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drbraininajar

Better Solution for Terrify

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With one of the most recent Beta updates, a clause was added to the Warrior(Aggressor) Terrify talent that gives Conflict every session to anyone who takes it.

While that would be interesting design space, I don't feel a talent is the place to put something like that, and seems to come more from the connotations of the talent's name than anything else. and essentially makes it a "Dark Side only" talent. It doesn't seem fair to incentivize avoiding a specialization's core talent, and it is more in keeping with the spirit of Morality/Conflict that whether the use of the ability deserves Conflict be handle differently. The book itself even notes in the description of the Aggressor specialization that using Coercion as a means to get hostiles to back down from an unnecessary fight is a legitimate and peaceful use of it, contrasting it with those who enjoy the fear they cause.

All the talent really needs is a name change, from Terrify to "Inspire Awe/Fear", allowing player intent, and which pips are used from the check's included Force Die, to determine whether it deserves Conflict. That makes for a much more compelling use of the talent, and doesn't scare people away from a specialization or it's core talent.

 

As a side note: I do believe that Conflict for merely choosing certain powers/abilities can be interesting design space, but this may not be the place or method to handle it.

Edited by drbraininajar

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I think this perception of the talent comes from an inflated view of 1 point of Conflict. Conflict is not "the dark side."

 

The PC gets this, and takes a Conflict each session. It's up to him whether he uses the talent for good or for evil, but the very nature of the technique makes it questionable at best. And questionable knowledge can earn you a conflict for knowing it. It can make you internally conflicted.

 
(there, I whipped out the TV tropes article again)
 

As has been discussed earlier, changing the name to "Inspire Awe" would be weak sauce. I really like the change, and think they should keep it in there.

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To Terrify is to instil fear on others. Fear is a Dark Side condition by it's very nature and Terrify's mechanical effect and cost in conflict is appropriate as far as I can see. The PC has chosen to instil fear in their opponents and gets a benefit for doing so, that's pretty much what the Dark Side is all about, however it's only a small weight on the scale and a PC that is vigilant in they're pursuit of the Light Side will overcome this tiny weight. For those that are not so inclined this weight may make the difference at some point along their path.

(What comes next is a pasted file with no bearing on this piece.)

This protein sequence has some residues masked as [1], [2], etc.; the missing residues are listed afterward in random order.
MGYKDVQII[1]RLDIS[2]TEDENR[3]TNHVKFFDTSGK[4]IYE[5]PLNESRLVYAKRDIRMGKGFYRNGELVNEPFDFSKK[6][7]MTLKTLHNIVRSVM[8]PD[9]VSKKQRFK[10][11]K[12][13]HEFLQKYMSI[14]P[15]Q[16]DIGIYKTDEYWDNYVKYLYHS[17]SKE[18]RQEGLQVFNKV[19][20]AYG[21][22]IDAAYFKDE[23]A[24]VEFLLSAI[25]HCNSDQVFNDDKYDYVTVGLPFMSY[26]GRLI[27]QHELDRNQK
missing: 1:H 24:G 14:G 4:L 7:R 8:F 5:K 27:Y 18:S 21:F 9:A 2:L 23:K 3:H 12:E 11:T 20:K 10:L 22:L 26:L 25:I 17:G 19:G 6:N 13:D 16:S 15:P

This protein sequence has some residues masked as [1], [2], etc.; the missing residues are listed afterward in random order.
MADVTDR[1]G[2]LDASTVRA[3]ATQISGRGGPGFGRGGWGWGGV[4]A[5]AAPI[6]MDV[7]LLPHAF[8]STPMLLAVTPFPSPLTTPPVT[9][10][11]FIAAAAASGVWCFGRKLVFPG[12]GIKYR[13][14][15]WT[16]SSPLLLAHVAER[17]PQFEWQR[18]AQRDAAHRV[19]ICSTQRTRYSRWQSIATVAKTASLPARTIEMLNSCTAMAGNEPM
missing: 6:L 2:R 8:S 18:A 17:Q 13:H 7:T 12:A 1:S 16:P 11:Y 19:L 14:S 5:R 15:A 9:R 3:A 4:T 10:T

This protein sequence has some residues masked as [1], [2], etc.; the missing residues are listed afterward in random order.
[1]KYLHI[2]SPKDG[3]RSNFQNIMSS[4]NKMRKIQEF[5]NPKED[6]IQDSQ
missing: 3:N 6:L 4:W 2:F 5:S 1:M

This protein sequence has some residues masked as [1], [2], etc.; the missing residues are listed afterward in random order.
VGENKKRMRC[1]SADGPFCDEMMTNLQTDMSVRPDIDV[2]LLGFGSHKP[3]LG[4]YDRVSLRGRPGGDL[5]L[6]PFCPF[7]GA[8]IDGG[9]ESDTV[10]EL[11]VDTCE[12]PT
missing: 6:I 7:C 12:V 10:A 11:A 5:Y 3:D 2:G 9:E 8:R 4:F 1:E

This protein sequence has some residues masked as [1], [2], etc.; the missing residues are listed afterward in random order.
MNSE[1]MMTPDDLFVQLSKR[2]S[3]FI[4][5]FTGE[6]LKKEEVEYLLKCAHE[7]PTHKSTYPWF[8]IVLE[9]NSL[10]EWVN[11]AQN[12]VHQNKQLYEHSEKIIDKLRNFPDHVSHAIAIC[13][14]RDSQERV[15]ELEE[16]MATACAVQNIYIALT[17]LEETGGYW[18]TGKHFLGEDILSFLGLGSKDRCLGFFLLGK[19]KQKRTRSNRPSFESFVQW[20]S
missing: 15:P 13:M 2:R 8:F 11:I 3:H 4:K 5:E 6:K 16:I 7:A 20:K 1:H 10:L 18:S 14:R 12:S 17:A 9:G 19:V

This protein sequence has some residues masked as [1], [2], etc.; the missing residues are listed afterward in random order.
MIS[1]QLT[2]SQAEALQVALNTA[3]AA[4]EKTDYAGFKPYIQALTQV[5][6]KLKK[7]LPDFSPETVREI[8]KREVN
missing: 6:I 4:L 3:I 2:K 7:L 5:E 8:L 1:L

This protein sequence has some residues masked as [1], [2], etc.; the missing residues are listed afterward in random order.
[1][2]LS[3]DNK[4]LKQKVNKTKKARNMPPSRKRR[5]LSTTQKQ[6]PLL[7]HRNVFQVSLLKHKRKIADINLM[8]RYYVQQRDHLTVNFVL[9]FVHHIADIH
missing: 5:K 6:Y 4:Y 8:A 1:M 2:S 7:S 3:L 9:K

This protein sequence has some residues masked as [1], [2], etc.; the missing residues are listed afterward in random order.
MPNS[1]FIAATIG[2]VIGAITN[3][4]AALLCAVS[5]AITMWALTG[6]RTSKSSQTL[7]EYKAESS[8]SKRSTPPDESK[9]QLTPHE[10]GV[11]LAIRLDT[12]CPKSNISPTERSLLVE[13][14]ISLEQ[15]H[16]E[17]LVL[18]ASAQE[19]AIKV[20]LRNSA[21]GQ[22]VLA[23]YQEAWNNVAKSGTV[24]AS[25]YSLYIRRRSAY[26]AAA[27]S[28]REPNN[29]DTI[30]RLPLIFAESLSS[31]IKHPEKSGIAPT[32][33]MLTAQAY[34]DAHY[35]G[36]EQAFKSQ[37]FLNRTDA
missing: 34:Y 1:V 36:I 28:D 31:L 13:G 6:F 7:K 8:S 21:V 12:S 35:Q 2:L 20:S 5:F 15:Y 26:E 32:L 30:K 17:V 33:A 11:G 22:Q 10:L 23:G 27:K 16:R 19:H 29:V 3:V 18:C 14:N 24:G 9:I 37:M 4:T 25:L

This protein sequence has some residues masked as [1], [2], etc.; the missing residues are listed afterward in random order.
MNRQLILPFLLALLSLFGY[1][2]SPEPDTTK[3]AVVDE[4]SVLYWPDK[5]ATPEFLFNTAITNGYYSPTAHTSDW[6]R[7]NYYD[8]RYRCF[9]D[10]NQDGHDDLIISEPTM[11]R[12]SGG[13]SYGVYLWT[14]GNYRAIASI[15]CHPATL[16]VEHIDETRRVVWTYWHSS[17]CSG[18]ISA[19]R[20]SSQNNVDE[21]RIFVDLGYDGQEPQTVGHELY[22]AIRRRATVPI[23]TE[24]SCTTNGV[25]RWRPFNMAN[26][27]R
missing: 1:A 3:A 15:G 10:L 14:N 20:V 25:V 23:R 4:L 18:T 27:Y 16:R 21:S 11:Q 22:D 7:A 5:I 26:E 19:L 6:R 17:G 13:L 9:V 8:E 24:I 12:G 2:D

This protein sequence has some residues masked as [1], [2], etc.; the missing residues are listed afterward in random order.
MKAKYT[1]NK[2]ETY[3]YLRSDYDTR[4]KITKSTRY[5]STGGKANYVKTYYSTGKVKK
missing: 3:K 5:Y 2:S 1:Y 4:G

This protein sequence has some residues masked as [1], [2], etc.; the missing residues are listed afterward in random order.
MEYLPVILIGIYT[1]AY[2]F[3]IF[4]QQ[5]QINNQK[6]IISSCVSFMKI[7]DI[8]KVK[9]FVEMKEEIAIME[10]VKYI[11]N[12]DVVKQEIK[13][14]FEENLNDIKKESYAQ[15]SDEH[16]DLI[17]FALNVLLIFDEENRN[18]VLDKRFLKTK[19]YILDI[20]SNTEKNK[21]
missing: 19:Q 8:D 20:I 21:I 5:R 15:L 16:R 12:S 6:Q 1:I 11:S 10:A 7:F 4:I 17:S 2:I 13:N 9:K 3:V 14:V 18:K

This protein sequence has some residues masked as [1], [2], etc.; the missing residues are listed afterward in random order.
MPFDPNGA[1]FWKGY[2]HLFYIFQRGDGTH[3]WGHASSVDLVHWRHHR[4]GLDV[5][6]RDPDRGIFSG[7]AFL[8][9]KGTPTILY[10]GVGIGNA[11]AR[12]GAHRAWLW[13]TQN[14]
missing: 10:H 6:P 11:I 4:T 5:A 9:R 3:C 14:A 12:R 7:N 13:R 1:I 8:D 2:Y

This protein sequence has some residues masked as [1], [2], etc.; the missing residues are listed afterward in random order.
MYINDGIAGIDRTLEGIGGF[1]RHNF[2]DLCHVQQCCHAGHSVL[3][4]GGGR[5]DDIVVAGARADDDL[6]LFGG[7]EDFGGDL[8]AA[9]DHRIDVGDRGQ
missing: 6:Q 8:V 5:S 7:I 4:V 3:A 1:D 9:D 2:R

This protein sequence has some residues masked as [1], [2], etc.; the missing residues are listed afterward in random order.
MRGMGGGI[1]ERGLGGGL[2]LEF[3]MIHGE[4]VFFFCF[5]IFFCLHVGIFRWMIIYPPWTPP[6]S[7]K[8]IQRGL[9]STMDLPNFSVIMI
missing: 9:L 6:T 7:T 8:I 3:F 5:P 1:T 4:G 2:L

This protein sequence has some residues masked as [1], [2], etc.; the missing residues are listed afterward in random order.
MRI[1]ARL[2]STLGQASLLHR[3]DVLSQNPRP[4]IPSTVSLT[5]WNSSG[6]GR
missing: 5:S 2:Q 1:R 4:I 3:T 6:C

Basically, if you want this ability this is the cost associated with it based on the setting. Take it or don't take it, the path of the Lightside isn't supposed to be easy. :)

Edited by FuriousGreg

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All the talent really needs is a name change, from Terrify to "Inspire Awe/Fear", allowing player intent, and which pips are used from the check's included Force Die, to determine whether it deserves Conflict.

 

Just MHO, but "Inspire Awe" would be just as "dark side"...

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I get that Terrify is a talent that has definite Dark Side connotations, but consider that no other talent gives you one point of Conflict. While one point of Conflict isn't going to kill you, I do think this taints the Talent itself. No other talent comes with this stipulation, and while I wouldn't mind this clause if it was part of, say, a Sith Acolyte or Nightsister or Inquisitior talent tree, I don't really like that the Talent itself is inherently a dark side talent. It forces the PC to make an unpleasant decision--do you take the talent without using it, or do you take the long way around to get to the other talents on the talent tree? Either way requires a sacrifice on the PCs part which no other talent tree forces on the PCs. 

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I get that Terrify is a talent that has definite Dark Side connotations, but consider that no other talent gives you one point of Conflict. While one point of Conflict isn't going to kill you, I do think this taints the Talent itself. No other talent comes with this stipulation, and while I wouldn't mind this clause if it was part of, say, a Sith Acolyte or Nightsister or Inquisitior talent tree, I don't really like that the Talent itself is inherently a dark side talent. It forces the PC to make an unpleasant decision--do you take the talent without using it, or do you take the long way around to get to the other talents on the talent tree? Either way requires a sacrifice on the PCs part which no other talent tree forces on the PCs. 

Yes, well some things have a cost and in this setting using fear as a weapon costs Conflict.